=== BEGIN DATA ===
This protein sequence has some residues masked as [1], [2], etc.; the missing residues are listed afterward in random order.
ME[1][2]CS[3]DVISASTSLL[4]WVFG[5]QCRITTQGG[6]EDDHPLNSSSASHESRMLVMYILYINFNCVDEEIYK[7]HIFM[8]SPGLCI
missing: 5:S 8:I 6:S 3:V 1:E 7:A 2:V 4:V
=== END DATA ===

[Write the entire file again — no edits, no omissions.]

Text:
This protein sequence has some residues masked as [1], [2], etc.; the missing residues are listed afterward in random order.
ME[1][2]CS[3]DVISASTSLL[4]WVFG[5]QCRITTQGG[6]EDDHPLNSSSASHESRMLVMYILYINFNCVDEEIYK[7]HIFM[8]SPGLCI
missing: 5:S 8:I 6:S 3:V 1:E 7:A 2:V 4:V